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What can politicians feel?

One might assume that a politician’s ability to feel decreases in response to high demands placed on their emotions. Despite episodes of public weeping (many leaders have done it at some time) who would doubt the need for career politicians to have a thick skin?

Nonetheless, I was particularly moved by Jan Barham’s valedictory speech in the Upper House of the NSW parliament (see Utube). She explained her inability to continue was due to personal ill health and deaths among family and friends, but was very reserved about conflicts within her own party that were a primary cause of her discomfort. Those who know Jan were not too surprised that she should eventually decide to move on, however it needs to be said that some conflicts within the Greens NSW were probably designed to help her along.

All professions are hotbeds of conflict of various kinds - competition for promotion and security of tenure alone would guarantee that - but organised politics seems particularly fraught. The very idea that professional politics is ‘organised’ belies the level of conflict at the core of modern politics. Indeed, as well as the team building, camaraderie and ideological commitment, ‘politics is war by other means’. Factional infighting and strong personal egos are unavoidable elements in the endless campaigns, press releases, party room meetings, local group meetings and personal interactions that comprise party politics. And then there are the parliamentary sittings that are probably among the less stressful activities in a busy political life. In such a combative culture, Jan retained (and retains) a continuing commitment to ‘doing politics differently’ – by encouraging consultation and bipartisanship within and across party lines, building friendships with political opponents, and reaching out to all her constituents. Despite all these very positive measures, which are actually Green party fundamentals, she eventually folded her tent.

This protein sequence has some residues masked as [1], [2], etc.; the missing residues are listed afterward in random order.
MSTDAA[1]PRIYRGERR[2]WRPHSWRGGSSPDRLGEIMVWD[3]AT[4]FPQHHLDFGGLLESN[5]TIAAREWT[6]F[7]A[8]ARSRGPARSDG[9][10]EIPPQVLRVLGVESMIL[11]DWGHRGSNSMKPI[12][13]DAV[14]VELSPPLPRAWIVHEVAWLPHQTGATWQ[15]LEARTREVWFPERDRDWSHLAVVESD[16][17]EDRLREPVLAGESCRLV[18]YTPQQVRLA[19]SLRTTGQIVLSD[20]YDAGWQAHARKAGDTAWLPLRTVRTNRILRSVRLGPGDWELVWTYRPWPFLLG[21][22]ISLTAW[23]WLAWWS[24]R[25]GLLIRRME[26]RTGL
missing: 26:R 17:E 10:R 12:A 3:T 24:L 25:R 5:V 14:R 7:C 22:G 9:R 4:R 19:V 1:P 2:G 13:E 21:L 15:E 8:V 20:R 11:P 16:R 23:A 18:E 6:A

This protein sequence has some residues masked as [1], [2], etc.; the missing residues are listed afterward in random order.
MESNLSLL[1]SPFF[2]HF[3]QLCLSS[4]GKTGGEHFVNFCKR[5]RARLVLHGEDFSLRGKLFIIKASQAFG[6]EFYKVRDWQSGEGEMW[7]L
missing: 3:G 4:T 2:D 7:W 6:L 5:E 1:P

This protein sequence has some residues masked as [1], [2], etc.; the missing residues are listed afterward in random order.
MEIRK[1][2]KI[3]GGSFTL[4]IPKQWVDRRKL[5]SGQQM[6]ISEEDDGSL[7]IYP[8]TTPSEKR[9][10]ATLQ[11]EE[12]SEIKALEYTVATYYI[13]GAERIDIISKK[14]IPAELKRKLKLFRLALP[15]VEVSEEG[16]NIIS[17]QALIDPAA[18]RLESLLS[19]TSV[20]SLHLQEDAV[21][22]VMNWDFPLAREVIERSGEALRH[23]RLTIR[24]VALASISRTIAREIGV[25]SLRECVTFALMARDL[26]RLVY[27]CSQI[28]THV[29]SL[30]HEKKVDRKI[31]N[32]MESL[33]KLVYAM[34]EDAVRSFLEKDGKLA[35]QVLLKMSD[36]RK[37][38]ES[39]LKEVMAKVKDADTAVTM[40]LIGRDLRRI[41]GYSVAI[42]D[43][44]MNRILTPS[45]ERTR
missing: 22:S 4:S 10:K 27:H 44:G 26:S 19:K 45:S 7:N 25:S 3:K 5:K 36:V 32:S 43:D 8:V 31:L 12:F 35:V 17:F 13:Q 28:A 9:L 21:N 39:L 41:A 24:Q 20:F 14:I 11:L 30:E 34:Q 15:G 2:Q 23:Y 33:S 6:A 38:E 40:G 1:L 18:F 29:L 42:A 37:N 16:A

We know that the negative experiences of betrayal, deception and isolation breed anger and grief - and should assume that an excess of these experiences did not help Jan’s cause. It was also moving to hear that so many other politicians subsequently confided their depression and ill health to her. There can be little doubt that cultural toxicity is bad for one’s health.

The colleagues who helped her along are best unnamed – to that extent Jan’s commitment to a low conflict style of politics should be respected. On the other hand the general lessons that can be learnt from this episode do need more airing.

One point worth making is that it is not so much what politicians feel that is important (and we can assume that they are pretty normal in that department) but what feelings they can allow themselves to express that is important. Excessive anger, rage and grief are particularly unbecoming in political life (despite their ubiquitous presence), and so most politicians repress these feelings. A public face that is mostly calm, measured and friendly is what we tend to see. This is true in all jobs that require interaction with clients and ‘the public’; politics, however, is particularly brutal on people that feel too much. Indeed some Australian politicians can be very brutal and we should marvel at their ability to deceive colleagues and supporters into thinking that they are actually kinder and less ruthless than they really are. Not all are fooled.

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